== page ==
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UW Desensitization Program Provides Option for Live Kidney Donors

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To learn more about desensitization, or to speak with program advisors, please call (608) 261-1653.

Up to 30 percent of patients awaiting kidney transplant are considered sensitized - having preformed antibodies to potential donor antigens. These antibodies can be developed in individuals through previous exposure to foreign tissues via transplantation, blood transfusion or pregnancy.

 

A patient is considered sensitized when the Panel Reactive Antibody (PRA) is greater than 20 percent. The sensitivity can be based on blood type or tissue.

 

Desensitization is a process that removes these harmful antibodies from the bloodstream of patients and/or prevents their production.

 

Sensitized patients face two major problems: difficulty finding a suitable donor and the high risk of acute rejection once they receive the transplant. They may wait three to four times longer for a compatible deceased donor kidney than a patient who is non-sensitized.

 

Aji Djamali, MD, director of nephrology research, recently became the director of the University of Wisconsin Hospital and Clinics desensitization program. He states that the role of the desensitization program is to "address these problems by preparing patients to receive a kidney transplant from a live or nonliving donor even if they are sensitized."

 

Most patients entering the desensitization program have a live kidney donor. In addition, there are protocols for patients who are waiting for a nonliving donor. The program is designed to "tailor the patient's immunosuppression to minimize the risk of acute rejection."

 

The desensitization process begins with plasmapheresis treatments. The number of treatments depends on the level of harmful antibodies present in the blood. Typically patients receive three or four treatments prior to transplant. Along with plasmapheresis, patients receive immmunosuppresant medications. In some cases, plasmapheresis treatments may be necessary after transplantation to reduce the risk of rejection.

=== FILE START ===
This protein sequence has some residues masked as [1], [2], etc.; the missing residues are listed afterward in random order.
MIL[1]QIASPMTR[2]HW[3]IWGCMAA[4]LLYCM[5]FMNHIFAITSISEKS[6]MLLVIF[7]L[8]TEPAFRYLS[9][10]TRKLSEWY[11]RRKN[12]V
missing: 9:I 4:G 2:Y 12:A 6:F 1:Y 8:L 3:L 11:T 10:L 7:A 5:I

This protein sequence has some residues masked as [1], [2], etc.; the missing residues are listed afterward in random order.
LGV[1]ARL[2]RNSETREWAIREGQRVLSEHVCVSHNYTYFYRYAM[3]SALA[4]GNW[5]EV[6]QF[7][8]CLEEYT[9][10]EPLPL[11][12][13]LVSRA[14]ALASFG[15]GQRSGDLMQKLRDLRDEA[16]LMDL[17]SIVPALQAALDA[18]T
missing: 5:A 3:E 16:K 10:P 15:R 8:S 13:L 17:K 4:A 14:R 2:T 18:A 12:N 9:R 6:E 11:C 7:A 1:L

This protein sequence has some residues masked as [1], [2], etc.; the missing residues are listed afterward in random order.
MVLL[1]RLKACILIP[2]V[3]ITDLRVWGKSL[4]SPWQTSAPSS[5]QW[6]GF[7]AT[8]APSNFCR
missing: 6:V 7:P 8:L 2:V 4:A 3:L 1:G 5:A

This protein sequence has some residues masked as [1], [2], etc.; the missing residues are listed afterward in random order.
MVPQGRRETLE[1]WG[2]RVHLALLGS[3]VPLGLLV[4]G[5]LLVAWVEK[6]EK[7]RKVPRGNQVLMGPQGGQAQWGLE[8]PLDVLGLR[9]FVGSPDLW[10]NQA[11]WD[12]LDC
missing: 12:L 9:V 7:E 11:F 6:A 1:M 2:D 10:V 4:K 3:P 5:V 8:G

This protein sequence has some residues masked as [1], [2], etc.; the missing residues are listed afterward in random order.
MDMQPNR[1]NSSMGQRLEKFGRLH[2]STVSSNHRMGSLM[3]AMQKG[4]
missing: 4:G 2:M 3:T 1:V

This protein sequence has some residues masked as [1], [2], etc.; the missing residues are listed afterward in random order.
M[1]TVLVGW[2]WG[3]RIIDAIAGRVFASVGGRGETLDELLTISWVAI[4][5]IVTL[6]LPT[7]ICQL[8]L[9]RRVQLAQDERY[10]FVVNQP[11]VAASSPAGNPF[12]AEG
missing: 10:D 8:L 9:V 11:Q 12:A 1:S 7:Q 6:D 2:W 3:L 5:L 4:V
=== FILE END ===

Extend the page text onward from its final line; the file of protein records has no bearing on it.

"As a result of sensitization," says Dr. Djamali, "some patients are destined to remain on dialysis despite having live donors available. Desensitization protocols provide an opportunity for these patients to receive a kidney transplant."

 

The UW Health desensitization program began in 2004. As a result, 48 highly-sensitized patients have had successful kidney transplantations, including eight ABO incompatible transplants.

 

In early 2009, Dr. Djamali says the team "developed novel desensitization protocols based on state-of-the-art Single Antigen Bead Luminex Assay Technology. This solid-based assay complemented our standard cell-based assays including cytotoxic T cell cross match."

 

They then designed five protocols to tailor immunosuppressive strategies based on the intensity of sensitization against the donor. These treatment protocols combine plasmapheresis, monoclonal antibodies (rituximab) and polyclonal antibodies (thymoglobulin and intravenous immunoglobulins), and maintenance immunosuppression with tacrolimus, mycophenolic acid and prednisone.

 

Using these new protocols, the UW Health transplant team has successfully transplanted more than 30 patients in 2009. Future plans include the use of novel immunosuppressive drugs to offer treatment options for patients who cannot be desensitized using current protocols.

 

Dr. Djamali points out that not all desensitization protocols are successful. The failure rate is about 20-30 percent, and depends on the level and type of preformed antibodies present in the patient.

 

"Nevertheless," he adds, "the UW Hospital and Clinics desensitization program offers options for ABO-incompatible and highly-sensitized HLA incompatible kidney transplantation to patients who have a live donor."

 

Dr. Djamali says he has a deep appreciation for the desensitization team at UW Hospital and Clinics.

 

"Successful transplantation in a sensitized patient represents hundreds of hours of detailed work from our HLA laboratory technicians and manager, our transplant coordinators, nurse practitioners, physicians and surgeons," he says. New treatment strategies and therapeutic options emerge and the team has to adjust.

 

"Although the implementation of the protocols has been of some help," Dr. Djamali adds, "the greatest recognitions should go to this wonderful team of committed and talented people."